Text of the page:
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November 29, 2007

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Vitorino

This is easy to solve: mix the results people, objects and other categories and then when the user pick an image she will indicate which category she wants to find pictures.

Tony

Let me take a different view. What if I don't know what Bell I am looking for? (Bell is probably a bad example) The most popular results will probably help me to determine which Bell I really wanted. Therefore, the "bias" helped me to narrow down my search.

Without the search engine asking you questions to narrow down the results you are going to get a wide range of items that are returned. However, If they start asking you questions, then people would probably go elsewhere to search quicker.
There is the advanced search feature where you can eliminate words or include specific phrases.

FYI - type in 'search engine bias' and you will get nearly 2 million results. Not having the time to weed through all of them, the most popular probably make up 99% of all the intended searches (just my guess, not proven or supported).

random

i think google's is better. if i'm actually looking for the picture of a bell, what am i supposed to type into yahoo to get such a regular bell?

i'm sure if i type the name of whoever that guy is (including his first name) into google i'll get the picture.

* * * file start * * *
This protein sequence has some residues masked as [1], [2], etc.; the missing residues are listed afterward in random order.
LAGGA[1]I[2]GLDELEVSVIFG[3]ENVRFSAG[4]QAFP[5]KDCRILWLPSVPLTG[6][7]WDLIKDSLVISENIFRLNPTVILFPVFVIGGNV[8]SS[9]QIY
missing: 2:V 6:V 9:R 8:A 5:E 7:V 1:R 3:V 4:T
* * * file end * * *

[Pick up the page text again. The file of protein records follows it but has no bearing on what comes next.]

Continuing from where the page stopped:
Dmitry

It doesn't disambiguate. In fact most search engines (Live and Yahoo for sure) have no understanding of human language at all. What you see is a result of (partially) supervised learning where labeled samples come from humans either through direct evaluation or through click analysis.

Google's results may also use their "game" where you label images for them for free. Here's the link: http://images.google.com/imagelabeler/. This may be why it recognizes a bell as a bell, rather than a person's name. I, for one, had no idea what the names of those folks were.

Matthew Hurst

Dmitry,

I suspect that some form of non trivial disambiguation does occur in some cases. Look at the results on Google for 'Michael Jordan' or 'William Cohen'. Both get a couple of different people on the first page even though we might assume quite a large difference between the individuals in terms of in-links or other measures of visibility. Live does show both William Cohens as does Yahoo. I can still believe, however, that this may be due to structural queues.

hoon

Why would I want a bunch of people when I searched for bell? If I typed Bell, that might trigger people over objects but really it seems like Live is a mistake doesn't it? (and Tinkerbell? WTF?)

hoon

Why would I want a bunch of people when I searched for bell? If I typed Bell, that might trigger people over objects but really it seems like Live is a mistake doesn't it? (and Tinkerbell? WTF?)

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